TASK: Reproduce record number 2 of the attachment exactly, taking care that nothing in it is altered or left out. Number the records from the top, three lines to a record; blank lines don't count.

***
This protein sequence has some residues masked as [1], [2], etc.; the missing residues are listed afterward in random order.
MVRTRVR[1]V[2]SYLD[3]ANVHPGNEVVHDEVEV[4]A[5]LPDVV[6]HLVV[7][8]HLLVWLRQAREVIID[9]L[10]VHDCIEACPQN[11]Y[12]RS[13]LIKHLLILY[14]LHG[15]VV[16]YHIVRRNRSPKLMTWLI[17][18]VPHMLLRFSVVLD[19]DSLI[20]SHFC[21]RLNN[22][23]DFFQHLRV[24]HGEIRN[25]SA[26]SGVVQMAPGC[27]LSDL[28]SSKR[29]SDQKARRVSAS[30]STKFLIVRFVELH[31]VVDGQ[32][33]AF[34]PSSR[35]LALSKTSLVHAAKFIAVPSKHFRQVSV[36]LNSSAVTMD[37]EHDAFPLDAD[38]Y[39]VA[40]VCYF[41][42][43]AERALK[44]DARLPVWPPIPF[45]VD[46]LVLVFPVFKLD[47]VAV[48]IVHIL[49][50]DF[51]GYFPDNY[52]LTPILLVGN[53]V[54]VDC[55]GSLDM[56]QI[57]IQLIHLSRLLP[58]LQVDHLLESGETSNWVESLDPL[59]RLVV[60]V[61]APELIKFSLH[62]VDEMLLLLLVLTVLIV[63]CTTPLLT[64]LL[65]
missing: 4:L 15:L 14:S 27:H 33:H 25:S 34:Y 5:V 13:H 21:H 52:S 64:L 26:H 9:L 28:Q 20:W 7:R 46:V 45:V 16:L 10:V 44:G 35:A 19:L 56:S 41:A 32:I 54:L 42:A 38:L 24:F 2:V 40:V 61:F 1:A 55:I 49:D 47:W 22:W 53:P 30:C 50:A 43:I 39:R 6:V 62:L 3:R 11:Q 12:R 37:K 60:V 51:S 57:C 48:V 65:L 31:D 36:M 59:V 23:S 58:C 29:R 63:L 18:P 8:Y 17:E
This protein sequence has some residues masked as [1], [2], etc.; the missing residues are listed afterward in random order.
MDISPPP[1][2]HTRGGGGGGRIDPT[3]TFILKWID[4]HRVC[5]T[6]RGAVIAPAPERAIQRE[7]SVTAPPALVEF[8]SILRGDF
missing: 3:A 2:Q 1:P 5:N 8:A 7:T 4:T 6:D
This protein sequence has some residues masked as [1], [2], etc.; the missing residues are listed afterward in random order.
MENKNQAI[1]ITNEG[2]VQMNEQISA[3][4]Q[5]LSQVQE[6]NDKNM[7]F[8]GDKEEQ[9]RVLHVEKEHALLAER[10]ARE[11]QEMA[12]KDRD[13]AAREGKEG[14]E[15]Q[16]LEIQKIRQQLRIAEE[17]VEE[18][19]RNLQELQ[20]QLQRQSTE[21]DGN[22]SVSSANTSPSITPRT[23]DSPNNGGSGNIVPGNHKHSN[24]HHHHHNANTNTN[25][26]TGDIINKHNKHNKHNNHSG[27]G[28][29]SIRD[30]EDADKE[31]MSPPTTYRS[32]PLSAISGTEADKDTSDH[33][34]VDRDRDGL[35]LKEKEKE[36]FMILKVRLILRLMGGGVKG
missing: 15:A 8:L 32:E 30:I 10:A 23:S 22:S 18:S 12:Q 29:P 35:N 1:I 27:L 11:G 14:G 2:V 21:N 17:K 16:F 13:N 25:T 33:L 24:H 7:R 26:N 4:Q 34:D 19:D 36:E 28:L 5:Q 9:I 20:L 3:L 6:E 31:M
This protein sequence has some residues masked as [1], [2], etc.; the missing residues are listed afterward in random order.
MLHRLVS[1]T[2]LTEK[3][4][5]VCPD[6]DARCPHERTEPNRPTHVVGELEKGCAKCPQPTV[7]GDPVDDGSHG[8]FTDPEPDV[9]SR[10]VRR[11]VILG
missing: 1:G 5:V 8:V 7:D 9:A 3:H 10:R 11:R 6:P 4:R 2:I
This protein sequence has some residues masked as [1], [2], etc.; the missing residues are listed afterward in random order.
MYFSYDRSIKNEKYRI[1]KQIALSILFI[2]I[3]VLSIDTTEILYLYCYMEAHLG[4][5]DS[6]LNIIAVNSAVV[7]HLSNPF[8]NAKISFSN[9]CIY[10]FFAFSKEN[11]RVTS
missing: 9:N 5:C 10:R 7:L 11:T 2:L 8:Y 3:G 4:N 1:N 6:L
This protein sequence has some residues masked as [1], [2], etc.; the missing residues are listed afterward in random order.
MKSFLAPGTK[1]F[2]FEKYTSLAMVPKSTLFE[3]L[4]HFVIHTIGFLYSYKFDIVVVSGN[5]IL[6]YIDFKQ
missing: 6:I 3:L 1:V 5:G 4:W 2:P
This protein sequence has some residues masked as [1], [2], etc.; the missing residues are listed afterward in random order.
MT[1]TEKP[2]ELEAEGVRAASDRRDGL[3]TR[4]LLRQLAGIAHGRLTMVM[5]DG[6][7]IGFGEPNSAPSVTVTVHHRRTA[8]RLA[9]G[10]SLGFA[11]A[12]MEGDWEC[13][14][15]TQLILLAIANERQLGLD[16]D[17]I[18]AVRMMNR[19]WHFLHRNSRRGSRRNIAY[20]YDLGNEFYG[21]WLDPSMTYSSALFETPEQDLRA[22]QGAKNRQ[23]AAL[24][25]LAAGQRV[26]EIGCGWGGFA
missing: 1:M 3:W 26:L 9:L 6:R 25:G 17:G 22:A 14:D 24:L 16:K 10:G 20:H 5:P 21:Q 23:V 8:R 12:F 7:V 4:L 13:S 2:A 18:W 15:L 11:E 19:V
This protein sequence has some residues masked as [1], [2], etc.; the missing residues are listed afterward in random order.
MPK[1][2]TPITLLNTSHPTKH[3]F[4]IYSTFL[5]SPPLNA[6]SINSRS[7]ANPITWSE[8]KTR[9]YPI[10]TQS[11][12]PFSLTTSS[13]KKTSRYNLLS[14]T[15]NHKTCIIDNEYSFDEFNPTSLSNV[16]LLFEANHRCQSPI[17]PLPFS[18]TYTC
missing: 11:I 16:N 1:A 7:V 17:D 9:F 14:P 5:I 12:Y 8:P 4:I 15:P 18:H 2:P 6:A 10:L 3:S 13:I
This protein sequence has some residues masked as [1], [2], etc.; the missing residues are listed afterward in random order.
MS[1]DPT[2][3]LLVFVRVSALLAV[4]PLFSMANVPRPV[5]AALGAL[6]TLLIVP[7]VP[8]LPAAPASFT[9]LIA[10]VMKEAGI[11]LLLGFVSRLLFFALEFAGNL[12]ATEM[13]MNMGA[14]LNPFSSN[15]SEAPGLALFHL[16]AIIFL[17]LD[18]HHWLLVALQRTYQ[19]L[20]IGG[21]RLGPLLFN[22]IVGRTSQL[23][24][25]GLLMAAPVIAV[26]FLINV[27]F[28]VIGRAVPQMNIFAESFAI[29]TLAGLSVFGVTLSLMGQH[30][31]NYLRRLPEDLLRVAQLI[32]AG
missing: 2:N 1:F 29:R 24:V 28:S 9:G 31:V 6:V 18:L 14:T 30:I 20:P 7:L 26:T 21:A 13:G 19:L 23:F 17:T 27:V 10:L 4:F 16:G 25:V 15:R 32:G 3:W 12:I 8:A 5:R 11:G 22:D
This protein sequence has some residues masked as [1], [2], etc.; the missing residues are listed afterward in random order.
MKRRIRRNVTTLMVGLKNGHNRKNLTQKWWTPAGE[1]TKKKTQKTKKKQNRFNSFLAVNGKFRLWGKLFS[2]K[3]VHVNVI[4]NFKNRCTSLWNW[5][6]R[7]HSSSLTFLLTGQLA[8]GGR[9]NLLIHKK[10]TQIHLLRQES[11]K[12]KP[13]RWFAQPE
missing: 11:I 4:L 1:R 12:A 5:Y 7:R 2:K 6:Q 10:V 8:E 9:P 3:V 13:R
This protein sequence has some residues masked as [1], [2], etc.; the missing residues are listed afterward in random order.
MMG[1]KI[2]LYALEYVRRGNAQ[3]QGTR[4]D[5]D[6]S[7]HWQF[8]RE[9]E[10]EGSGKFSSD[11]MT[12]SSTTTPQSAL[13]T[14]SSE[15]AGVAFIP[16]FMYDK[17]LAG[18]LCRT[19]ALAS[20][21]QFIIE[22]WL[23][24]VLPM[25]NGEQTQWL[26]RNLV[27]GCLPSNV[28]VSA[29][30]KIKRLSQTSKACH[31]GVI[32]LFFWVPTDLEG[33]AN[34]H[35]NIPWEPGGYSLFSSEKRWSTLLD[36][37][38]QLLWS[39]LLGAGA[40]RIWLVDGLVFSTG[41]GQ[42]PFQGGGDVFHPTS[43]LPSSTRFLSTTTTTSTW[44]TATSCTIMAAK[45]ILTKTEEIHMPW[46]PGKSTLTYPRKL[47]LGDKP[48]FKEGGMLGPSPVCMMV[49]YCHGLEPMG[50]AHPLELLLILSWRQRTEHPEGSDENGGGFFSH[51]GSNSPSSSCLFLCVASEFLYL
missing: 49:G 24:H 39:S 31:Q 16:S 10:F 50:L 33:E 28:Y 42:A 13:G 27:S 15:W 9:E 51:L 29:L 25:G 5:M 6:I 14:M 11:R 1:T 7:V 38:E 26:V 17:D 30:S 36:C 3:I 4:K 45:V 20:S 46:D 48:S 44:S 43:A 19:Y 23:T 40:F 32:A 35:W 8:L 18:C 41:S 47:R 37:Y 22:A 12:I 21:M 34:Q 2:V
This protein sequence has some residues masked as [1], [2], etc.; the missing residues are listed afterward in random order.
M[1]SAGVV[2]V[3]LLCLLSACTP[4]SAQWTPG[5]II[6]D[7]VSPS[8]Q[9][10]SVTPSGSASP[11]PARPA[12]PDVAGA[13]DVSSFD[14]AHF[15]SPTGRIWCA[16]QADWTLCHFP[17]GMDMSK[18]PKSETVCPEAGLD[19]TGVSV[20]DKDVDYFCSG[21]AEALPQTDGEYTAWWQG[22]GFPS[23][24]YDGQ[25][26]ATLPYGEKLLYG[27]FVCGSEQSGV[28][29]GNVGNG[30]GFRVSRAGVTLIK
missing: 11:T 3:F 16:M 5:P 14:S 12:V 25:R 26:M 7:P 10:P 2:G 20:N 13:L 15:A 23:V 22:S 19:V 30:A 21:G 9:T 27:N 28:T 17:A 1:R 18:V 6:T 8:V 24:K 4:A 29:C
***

This protein sequence has some residues masked as [1], [2], etc.; the missing residues are listed afterward in random order.
MDISPPP[1][2]HTRGGGGGGRIDPT[3]TFILKWID[4]HRVC[5]T[6]RGAVIAPAPERAIQRE[7]SVTAPPALVEF[8]SILRGDF
missing: 3:A 2:Q 1:P 5:N 8:A 7:T 4:T 6:D